The message of all the chuckling about Paul Pelosi is clear: The right believes its enemies have no rights, and no longer sees the need to pretend otherwise. Donald Trump taught the Republican Party that it needn’t bother with hypocritical displays of decency, that it can revel in cruelty, transgression and the thrill of violence. Now it’s taking that lesson into the first post-Jan. 6 election. The tense calm of the last 20 months has often felt like being in the eye of a hurricane. Now the terrible weather is coming back.

In a widely cited essay, the centrist pundit Josh Barro criticized Biden’s speech because it implied that voters concerned about democracy must vote for Democrats whatever their policy preferences. “The message is that there is only one party contesting this election that is committed to democracy — the Democrats — and therefore only one real choice available,” he wrote, adding, “This amounts to telling voters that they have already lost their democracy.” I find this argument bizarre. It is simply a fact that only one party tried to overturn the 2020 election, and only one party is trying to insulate itself from the will of voters in future elections. As the Wisconsin Republican candidate Tim Michels put it recently, “Republicans will never lose another election in Wisconsin after I’m elected governor.”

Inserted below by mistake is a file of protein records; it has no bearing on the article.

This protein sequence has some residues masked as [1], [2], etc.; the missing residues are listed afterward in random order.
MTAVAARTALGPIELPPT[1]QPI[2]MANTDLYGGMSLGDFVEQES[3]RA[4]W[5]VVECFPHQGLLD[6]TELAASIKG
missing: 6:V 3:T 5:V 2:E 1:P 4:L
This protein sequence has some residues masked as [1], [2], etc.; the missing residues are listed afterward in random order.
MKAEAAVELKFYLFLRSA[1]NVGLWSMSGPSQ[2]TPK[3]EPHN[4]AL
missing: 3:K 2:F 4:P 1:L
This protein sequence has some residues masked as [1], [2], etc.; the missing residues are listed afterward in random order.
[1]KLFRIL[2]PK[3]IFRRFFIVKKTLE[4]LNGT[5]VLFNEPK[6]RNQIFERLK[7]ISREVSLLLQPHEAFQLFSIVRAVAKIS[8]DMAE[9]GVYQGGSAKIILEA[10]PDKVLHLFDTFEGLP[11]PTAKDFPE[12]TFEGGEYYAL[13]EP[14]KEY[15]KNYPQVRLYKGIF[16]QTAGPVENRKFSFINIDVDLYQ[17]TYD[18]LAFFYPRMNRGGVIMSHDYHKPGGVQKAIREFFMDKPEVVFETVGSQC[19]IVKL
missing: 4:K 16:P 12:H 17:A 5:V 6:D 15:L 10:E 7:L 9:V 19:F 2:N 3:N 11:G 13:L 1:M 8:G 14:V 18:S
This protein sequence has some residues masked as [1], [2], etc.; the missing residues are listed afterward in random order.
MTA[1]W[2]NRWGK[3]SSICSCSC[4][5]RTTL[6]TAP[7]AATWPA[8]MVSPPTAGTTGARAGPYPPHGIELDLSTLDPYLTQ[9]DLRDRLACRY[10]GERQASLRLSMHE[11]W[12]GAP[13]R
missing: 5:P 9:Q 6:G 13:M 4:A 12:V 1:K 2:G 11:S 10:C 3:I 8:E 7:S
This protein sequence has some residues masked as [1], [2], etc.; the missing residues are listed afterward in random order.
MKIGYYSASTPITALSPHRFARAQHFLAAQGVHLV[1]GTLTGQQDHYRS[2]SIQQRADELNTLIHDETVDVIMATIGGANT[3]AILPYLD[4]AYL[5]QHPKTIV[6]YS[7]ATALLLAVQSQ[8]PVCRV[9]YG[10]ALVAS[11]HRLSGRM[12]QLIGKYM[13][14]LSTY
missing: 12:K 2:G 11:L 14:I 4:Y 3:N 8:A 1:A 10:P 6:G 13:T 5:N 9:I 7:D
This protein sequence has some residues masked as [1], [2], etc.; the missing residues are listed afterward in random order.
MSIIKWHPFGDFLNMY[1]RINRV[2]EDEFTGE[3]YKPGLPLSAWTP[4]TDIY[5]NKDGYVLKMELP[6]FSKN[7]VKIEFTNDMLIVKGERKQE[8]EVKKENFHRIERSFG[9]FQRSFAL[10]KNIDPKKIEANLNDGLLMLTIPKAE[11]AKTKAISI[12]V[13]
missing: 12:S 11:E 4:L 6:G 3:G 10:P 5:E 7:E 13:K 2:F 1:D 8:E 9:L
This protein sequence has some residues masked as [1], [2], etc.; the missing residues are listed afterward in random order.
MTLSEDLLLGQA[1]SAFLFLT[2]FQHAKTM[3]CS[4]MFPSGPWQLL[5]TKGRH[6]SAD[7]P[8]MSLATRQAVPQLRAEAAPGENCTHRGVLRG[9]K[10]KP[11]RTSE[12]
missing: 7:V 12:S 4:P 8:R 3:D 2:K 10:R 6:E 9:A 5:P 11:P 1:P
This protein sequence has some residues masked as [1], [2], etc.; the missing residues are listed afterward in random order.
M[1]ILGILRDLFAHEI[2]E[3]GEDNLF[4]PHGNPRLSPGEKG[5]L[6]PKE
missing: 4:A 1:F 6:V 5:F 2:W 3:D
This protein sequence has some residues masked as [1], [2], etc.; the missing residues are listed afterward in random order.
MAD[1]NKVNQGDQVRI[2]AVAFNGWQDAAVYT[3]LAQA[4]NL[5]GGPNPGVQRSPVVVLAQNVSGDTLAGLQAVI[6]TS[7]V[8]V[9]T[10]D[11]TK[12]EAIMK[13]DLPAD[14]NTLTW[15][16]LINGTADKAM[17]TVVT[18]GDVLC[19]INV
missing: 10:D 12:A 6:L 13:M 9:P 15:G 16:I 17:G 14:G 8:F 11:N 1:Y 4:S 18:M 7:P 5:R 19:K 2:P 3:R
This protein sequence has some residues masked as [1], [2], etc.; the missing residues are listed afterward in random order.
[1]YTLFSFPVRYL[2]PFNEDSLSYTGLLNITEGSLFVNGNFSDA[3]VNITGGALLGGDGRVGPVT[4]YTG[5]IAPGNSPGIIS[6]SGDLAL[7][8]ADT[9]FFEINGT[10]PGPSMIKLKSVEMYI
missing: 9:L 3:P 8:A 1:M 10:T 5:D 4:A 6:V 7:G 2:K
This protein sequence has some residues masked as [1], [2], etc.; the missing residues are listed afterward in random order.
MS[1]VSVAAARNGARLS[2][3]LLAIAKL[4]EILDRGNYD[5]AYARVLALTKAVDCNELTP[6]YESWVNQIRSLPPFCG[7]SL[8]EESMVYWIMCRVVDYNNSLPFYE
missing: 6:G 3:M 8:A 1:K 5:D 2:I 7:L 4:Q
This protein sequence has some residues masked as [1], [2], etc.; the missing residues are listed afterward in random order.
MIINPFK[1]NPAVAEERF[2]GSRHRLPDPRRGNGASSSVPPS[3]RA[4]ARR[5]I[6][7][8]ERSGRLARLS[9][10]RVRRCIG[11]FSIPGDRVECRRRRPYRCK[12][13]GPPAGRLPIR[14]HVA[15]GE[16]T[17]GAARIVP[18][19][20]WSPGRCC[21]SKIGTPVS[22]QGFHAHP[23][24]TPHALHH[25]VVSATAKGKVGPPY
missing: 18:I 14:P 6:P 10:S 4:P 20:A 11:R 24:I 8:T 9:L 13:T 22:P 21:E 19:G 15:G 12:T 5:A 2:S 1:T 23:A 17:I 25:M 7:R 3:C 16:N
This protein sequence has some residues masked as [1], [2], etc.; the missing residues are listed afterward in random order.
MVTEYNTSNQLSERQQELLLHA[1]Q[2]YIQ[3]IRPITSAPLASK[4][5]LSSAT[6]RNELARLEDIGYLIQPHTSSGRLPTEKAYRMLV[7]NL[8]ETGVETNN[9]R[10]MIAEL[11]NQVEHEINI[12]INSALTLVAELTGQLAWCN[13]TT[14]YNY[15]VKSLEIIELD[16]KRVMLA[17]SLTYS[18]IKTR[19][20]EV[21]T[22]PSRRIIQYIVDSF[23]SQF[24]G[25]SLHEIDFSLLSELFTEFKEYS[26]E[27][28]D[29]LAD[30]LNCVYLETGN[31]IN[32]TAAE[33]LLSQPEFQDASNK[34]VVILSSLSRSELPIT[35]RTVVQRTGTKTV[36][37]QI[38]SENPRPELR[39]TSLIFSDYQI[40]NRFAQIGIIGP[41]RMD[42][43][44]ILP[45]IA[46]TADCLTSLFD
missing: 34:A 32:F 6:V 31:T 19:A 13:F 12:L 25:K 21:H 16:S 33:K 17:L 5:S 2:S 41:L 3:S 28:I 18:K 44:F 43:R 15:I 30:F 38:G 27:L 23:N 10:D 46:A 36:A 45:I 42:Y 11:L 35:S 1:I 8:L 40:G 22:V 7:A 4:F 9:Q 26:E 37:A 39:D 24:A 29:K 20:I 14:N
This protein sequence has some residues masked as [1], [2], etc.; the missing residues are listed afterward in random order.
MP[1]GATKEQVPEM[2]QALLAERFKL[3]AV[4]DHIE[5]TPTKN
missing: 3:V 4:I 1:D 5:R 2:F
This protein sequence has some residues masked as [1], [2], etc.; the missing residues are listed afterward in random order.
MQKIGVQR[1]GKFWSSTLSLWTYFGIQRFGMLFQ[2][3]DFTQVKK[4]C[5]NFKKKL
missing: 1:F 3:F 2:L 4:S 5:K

It may be that Biden’s efforts to alert the country about what’s coming are doomed. In a recent CBS poll, 56 percent of likely voters said they believe that if Republicans win in the midterms, they will try to overturn Democratic election victories. The same poll showed that, if the election were held today, 47 percent plan to vote for Republicans, and only 45 percent for Democrats. Those who prioritize the preservation of democracy in America are probably already Democratic voters. Still, Biden had an obligation to try to focus our attention on a mounting threat.

Though Republicans are likely to do well on Tuesday, many elections will probably remain unsettled. Leigh Chapman, Pennsylvania’s acting secretary of state, wrote that because of a state law prohibiting the counting of mail-in ballots before Election Day, results there will probably take several days. Nevada will also take several days after the election to count mail-in ballots. Some Republicans, including Lake and Finchem, won’t commit to accepting the result if they lose. We can expect others to sow doubt about the process if they start falling behind as mail-in votes come in.

As the Democratic strategist Michael Podhorzer put it, “When it comes to the postelection crisis, 2020 was like the beginning of ‘The Sorcerer’s Apprentice,’ and 2022 will be more like the part where the walking mops multiply out of control.” We should be ready for what could soon be unleashed.